Stamp duty cuts are failing to lure first-home buyers into the market as their numbers tumble to a seven-year low. First-home buyers took out 6488 loans in the three months since the July 1 cut - 5 per cent fewer than the 6824 granted in the same period a year earlier and close to half the number recorded in 2009.
Budding new home owners accounted for 15 per cent of all mortgages granted in September, which was down from 17 per cent a year earlier and almost 30 per cent in 2009, according to figures released by the Australian Bureau of Statistics.
Any incentive offered by the 20 per cent stamp duty cut, which amounts to about $3800 on a $450,000 purchase, has been erased by the prospect of further falls in property prices and weak consumer confidence.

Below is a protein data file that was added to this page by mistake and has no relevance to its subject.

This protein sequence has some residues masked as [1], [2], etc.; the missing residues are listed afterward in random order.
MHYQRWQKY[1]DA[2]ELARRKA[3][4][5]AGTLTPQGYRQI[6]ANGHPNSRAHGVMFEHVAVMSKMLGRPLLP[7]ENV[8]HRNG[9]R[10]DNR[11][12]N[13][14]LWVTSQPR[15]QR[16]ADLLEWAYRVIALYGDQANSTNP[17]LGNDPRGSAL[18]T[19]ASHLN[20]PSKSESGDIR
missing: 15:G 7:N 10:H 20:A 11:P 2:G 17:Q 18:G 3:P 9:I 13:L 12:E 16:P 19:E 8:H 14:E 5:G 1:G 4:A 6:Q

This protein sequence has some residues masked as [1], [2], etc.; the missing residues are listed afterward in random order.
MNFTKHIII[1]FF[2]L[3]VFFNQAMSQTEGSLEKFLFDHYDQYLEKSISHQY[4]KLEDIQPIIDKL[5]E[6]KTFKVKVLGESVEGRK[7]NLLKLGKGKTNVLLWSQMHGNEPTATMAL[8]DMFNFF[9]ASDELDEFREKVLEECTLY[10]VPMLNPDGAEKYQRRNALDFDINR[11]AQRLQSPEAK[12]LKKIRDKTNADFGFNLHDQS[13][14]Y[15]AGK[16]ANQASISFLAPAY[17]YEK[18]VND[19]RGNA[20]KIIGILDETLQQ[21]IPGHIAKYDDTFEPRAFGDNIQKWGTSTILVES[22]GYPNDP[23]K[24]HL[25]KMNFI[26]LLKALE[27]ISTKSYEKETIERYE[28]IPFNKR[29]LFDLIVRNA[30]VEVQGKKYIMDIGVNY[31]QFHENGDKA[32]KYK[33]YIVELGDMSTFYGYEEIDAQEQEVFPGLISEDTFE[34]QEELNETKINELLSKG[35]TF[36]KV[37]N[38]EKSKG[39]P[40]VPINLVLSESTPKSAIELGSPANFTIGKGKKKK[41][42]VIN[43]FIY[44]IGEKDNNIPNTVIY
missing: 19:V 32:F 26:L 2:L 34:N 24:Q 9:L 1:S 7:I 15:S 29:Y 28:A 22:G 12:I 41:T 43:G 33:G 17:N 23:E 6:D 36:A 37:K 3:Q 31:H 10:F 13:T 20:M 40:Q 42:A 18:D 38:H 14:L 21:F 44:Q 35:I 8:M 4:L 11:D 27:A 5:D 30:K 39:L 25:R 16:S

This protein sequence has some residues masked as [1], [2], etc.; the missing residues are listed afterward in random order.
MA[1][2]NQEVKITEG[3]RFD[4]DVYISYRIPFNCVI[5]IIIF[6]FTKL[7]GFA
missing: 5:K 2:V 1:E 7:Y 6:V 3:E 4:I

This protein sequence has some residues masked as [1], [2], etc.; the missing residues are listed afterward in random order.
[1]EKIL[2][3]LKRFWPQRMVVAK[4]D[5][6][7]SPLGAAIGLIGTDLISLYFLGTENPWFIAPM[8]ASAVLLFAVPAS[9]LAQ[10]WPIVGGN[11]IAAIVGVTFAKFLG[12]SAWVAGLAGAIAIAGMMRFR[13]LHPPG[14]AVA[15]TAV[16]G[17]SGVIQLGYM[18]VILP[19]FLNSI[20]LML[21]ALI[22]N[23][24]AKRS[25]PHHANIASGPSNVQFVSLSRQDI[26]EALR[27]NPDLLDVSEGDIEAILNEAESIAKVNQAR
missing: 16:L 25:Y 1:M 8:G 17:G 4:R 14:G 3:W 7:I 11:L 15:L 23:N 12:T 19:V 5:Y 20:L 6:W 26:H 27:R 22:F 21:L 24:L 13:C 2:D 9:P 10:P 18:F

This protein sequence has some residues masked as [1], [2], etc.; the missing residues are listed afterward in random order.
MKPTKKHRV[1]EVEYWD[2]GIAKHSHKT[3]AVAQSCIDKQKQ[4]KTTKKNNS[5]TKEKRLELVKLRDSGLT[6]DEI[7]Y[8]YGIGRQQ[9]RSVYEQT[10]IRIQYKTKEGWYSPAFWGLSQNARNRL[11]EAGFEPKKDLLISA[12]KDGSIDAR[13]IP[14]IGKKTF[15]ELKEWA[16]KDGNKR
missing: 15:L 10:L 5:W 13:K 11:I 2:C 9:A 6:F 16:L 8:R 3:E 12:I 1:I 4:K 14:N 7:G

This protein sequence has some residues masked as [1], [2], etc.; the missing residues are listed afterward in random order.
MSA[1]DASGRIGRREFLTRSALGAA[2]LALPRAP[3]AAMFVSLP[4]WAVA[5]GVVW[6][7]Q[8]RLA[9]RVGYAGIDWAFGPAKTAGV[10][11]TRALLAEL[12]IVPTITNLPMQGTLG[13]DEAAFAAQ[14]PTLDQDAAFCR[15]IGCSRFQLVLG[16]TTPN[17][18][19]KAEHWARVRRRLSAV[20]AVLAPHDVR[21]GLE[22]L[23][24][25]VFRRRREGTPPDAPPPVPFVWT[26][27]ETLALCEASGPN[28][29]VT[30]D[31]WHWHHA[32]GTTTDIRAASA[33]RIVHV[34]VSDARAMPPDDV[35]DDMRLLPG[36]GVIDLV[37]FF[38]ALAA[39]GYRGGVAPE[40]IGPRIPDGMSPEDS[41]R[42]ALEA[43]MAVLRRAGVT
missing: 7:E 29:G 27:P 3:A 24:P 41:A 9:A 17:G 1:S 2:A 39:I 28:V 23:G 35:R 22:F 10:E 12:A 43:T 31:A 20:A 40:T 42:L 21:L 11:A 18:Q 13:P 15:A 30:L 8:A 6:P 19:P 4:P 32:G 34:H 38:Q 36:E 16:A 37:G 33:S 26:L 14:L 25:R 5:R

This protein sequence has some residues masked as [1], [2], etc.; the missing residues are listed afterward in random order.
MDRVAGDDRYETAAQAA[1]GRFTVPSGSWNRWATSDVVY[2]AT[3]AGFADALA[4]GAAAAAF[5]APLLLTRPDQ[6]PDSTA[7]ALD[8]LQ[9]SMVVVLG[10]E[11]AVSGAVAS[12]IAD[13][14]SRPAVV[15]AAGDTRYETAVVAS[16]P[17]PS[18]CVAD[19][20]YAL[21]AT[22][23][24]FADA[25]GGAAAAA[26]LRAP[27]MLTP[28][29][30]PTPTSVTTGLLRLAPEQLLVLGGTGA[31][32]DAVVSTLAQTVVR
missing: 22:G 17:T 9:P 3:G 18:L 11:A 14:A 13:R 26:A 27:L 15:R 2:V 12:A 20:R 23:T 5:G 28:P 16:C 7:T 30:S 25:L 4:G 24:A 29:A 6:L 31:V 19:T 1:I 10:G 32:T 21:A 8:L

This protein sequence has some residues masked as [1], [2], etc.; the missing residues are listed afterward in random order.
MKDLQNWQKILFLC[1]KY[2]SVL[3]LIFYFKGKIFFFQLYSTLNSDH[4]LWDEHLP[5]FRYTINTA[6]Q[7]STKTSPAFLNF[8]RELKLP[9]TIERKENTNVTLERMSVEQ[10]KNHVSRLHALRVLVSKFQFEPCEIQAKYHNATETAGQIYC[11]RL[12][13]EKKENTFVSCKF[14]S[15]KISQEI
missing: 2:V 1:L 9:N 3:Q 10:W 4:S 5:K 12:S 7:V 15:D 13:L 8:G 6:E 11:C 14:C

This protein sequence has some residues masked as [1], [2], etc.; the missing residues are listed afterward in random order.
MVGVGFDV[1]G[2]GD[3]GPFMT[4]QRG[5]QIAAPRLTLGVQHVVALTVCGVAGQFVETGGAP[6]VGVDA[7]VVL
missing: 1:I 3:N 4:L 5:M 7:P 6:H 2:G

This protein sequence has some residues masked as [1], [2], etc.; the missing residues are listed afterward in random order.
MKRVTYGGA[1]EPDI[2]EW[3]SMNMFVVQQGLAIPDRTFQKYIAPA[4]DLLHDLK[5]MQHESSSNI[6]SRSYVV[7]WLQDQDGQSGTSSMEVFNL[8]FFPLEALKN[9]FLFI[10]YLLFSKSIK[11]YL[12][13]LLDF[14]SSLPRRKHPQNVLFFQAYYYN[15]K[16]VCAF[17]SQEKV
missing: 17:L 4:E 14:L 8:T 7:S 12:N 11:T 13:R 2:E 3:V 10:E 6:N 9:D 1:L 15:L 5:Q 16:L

"First home buyers are subject to the same issues as all home buyers: reduced confidence because of the state of the international economy," Real Estate Institute of Victoria spokesman Robert Larocca said.
"While the 20 per cent cut is welcome, it alone will not - and it really was not supposed to - lead to revival in the property market."
Croydon renters Andrew Frost, 25, and Leah Ryper, 22, said they were "a long way" from securing their slice of the great Australian dream.
"We do want to be homeowners one day, but it's just not realistic for us to buy at the moment," Mr Frost said.
"A small reduction in stamp duty is not going to change our situation. House prices are way too high."
Barry Plant chief executive Mike McCarthy said lowering stamp duty for first home buyers was only "one piece of the puzzle".
"The stamp duty cut and the recent interest rate cut are all little pieces, but general consumer confidence is the big one," he said.
"One single factor won't see the market pick up. A lot of things need to come together, but our view is that we are near the bottom - if not at it - of the current downward cycle."
Source: The Herald Sun